substituting letters or syllables, for
example, writing "G-d".
the Name of G-d
the Torah prohibits pronouncing the Name
of God. Indeed, it is evident from
scripture that G-d's Name was pronounced
in normal worship and discussion. Many
common Hebrew names contain
"Yah" or "Yahu,"
part of God's four-letter Name. The Name
was pronounced as part of daily services
in the Temple.
confirms that there was no prohibition
against pronouncing The Name in ancient
times. In fact, the Mishnah recommends
using G-d's Name as a routine greeting
to a fellow Jew (Berakhot 9:5). However,
by the time of the Talmud,
it was the custom to use substitute
Names for God. Some rabbis
asserted that a person who pronounces
YHVH according to its letters (instead
of using a substitute) has no place in
to Come, and should be put to death.
Instead of pronouncing the four-letter
Name YHVH, "Adonai," is usually substituted.
Often "Ha-Shem" (lit. The
Name) is used.
rabbinical prohibition on pronunciation applies
only to the four-letter Name, Jews
customarily do not pronounce any of
God's many Names except in prayer
or study. The usual practice is to
substitute letters or syllables, so that
Adonai becomes Adoshem or Ha-Shem,
Elohaynu and Elohim become Elokaynu and
With the Temple
destroyed and the prohibition on
pronouncing The Name outside of the
Temple, pronunciation of the Name fell
into disuse. Scholars passed down
knowledge of the correct pronunciation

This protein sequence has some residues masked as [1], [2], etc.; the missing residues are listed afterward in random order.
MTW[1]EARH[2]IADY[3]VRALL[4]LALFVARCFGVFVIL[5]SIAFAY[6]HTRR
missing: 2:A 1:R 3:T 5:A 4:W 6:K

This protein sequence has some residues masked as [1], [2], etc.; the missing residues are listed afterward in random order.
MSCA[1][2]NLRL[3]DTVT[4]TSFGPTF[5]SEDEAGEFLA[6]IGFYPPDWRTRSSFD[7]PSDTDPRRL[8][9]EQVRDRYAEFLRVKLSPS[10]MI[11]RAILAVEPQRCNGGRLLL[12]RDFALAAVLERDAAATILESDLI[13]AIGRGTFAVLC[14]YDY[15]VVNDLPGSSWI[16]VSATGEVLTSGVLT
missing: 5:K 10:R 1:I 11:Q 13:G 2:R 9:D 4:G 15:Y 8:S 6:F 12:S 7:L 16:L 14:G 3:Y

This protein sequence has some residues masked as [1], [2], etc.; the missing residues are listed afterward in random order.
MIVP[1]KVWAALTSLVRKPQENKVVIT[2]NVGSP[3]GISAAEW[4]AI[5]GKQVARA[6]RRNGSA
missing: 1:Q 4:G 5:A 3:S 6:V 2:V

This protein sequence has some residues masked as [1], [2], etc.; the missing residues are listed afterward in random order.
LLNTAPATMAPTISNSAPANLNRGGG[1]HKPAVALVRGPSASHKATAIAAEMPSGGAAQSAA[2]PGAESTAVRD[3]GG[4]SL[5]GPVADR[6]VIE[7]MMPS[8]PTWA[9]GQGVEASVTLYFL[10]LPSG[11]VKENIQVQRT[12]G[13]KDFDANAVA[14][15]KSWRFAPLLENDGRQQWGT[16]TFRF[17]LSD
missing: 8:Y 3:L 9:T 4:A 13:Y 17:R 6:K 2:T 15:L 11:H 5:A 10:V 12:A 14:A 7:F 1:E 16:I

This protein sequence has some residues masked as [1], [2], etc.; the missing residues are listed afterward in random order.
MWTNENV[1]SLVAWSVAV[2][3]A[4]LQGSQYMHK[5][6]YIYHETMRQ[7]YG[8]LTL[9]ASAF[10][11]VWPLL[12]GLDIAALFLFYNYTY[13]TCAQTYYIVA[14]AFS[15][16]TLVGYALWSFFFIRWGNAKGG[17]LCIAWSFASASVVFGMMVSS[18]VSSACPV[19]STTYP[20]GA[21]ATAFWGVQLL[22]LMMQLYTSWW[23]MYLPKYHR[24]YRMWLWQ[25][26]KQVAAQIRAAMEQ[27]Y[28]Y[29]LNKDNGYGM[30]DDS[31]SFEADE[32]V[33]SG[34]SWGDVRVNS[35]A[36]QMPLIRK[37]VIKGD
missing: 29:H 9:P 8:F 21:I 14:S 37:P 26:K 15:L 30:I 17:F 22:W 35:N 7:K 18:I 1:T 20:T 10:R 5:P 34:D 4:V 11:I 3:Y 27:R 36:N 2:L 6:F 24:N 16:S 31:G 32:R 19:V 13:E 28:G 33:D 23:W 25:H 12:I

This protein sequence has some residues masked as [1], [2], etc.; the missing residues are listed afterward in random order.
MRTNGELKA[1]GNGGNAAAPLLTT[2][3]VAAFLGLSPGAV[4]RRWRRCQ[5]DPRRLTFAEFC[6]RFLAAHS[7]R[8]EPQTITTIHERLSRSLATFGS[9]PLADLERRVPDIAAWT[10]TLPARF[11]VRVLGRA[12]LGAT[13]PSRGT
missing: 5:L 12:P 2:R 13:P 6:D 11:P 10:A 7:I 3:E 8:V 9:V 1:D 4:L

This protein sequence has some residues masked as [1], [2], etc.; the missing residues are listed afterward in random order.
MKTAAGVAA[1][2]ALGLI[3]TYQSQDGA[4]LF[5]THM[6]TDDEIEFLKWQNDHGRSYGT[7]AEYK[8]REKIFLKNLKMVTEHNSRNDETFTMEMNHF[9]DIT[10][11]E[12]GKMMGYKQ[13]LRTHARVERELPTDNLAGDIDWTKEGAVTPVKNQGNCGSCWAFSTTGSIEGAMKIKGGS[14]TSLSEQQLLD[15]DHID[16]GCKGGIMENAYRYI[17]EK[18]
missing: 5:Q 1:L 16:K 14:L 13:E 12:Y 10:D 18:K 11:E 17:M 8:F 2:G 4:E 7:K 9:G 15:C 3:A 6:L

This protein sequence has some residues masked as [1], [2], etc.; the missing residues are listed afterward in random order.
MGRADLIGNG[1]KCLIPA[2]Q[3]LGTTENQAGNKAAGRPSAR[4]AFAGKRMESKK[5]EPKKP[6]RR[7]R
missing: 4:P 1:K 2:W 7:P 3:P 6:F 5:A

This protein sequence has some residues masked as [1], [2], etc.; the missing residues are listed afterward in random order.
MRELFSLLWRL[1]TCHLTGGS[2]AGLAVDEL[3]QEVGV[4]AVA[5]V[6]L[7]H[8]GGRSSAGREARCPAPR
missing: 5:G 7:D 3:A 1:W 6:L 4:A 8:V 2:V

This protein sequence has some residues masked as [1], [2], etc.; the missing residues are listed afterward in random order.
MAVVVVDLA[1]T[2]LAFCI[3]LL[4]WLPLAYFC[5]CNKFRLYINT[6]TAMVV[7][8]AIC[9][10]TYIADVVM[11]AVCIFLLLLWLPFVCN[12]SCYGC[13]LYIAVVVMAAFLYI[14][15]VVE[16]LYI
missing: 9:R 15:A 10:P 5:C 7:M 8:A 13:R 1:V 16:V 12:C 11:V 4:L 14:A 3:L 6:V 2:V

of YHVH for many generations, but
eventually the correct pronunciation was
lost, and we no longer know it with any
certainty. We do not know what vowels
were used, or even whether the Vav in
the Name was a vowel or a consonant.
Some religious scholars suggest that the
Name was pronounced "Yahweh,"
but others do not agree.
render the four-letter Name as
"Jehovah," but this
pronunciation is incorrect.
The word "Jehovah" comes from
the fact that ancient Jewish texts used
to put the vowels of the Name
"Adonai" (the usual substitute
for YHVH) under the consonants of YHVH
to remind people not to pronounce YHVH
as written. A sixteenth century German scribe, while transliterating
the Bible into Latin for the Pope, wrote
the Name out as it appeared in his
texts, with the consonants of YHVH and
the vowels of Adonai, and came up with
the word JeHoVaH. This incorrect
name has been widely circulated in
Christian churches, to the point it is
widely regarded by most to be the name
World Dictionary: College Edition
states (on pages 766-767 and pg. 1657):
n. [[modern transliteration of
the Tetragrammaton YHWH; the vowels
appear through arbitrary transference of
the vowel points of Adōnāi, my Lord: see
Yahweh]] God; (the) Lord
2Yah·weh or Yahwe
(yä’we, -wā) n. [[Heb,
hypothetical reconstruction of the
Tetragrammaton YHWH: first
component, ya, Yahu, god <
older Canaanite name]] God: a form of
the Hebrew name in the old testament:
... : also Yah've or Yah·veh
World Dictionary: College Edition
(4th Edition): pg. 766-767: Jehovah
Webster's New World
Dictionary: College Edition (4th
Edition): pg. 1657: